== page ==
In December 2012 I was shopping at a department store. As I was looking at some shoes on a shoe rack some metal poles that were propped up against the rack fell and hit my hand and foot.
My foot did not suffer injury but it did hurt for a while. However, one of the poles hit my right hand just behind my first finger and I suffered pain for about 2 weeks. X-rays were taken and showed no breakage but since then I’ve been having periodic pain in my finger when using it. I’m not sure if I should settle this or wait to see if it heals any further.
How long can I wait and what kind of settlement should I expect? I might have this pain forever. Thanks.
Disclaimer: Our response is not formal legal advice and does not create an attorney-client relationship. It is generic legal information based on the very limited information provided. Do not rely upon the information in our response, or anywhere else on this site, when deciding the proper course of a legal matter. Always get a personalized case review from a local attorney.
Unless you have more than periodic pain you may not have the grounds for a personal injury settlement. To have the basis of a personal injury claim you must have documented medical injuries. Personal injury claims must be supported by medical or chiropractic records and associated bills, out-of-pocket expenses, and lost wages.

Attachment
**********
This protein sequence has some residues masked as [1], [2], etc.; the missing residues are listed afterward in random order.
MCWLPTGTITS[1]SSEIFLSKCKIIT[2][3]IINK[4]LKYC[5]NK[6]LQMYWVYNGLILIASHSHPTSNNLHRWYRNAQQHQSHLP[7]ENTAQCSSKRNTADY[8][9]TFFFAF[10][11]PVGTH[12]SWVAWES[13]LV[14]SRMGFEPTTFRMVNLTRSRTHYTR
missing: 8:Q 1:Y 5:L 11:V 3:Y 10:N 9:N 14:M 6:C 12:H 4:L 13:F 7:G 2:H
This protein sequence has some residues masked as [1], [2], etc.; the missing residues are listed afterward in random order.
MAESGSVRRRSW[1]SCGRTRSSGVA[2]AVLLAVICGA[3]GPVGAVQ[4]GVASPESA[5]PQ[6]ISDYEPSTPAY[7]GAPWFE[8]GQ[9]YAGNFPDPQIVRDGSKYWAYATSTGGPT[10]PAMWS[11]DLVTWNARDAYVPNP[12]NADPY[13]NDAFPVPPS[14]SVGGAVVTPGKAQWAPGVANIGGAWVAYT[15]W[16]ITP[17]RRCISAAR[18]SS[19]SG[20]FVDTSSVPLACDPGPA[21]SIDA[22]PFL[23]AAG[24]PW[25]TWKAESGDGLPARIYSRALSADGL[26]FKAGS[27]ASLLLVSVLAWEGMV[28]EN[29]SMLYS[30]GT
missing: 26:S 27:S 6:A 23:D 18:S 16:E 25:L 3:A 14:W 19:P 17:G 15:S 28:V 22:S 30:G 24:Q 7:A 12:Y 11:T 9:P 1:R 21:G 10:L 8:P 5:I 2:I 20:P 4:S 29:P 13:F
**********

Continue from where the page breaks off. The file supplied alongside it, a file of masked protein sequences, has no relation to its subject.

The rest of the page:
Although you are experiencing periodic pain, absent some credible evidence of injury your claim will likely fail. If the store’s insurance company offers any settlement it will likely be what is referred to as a “nuisance” settlement.
This means the company would rather settle the claim than have to take the time to deal with it. An insurance claims adjuster’s time is valuable. The amount of time they have to spend dealing with minor injury claims is computed into the amount of settlement, if any, they will offer a person who may have suffered a questionable injury.
Hopefully the insurance company will offer you between $500.00 and $750.00. If they do, you should give serious consideration to accepting it, especially if the adjuster says it’s their “final offer.” When they use the term “final” they normally mean it.
The above is general information. Laws change frequently, and across jurisdictions. You should get a personalized case evaluation from a licensed attorney. Find a local attorney to give you a free case review here , or call (888) 647-2490.
Best of luck,
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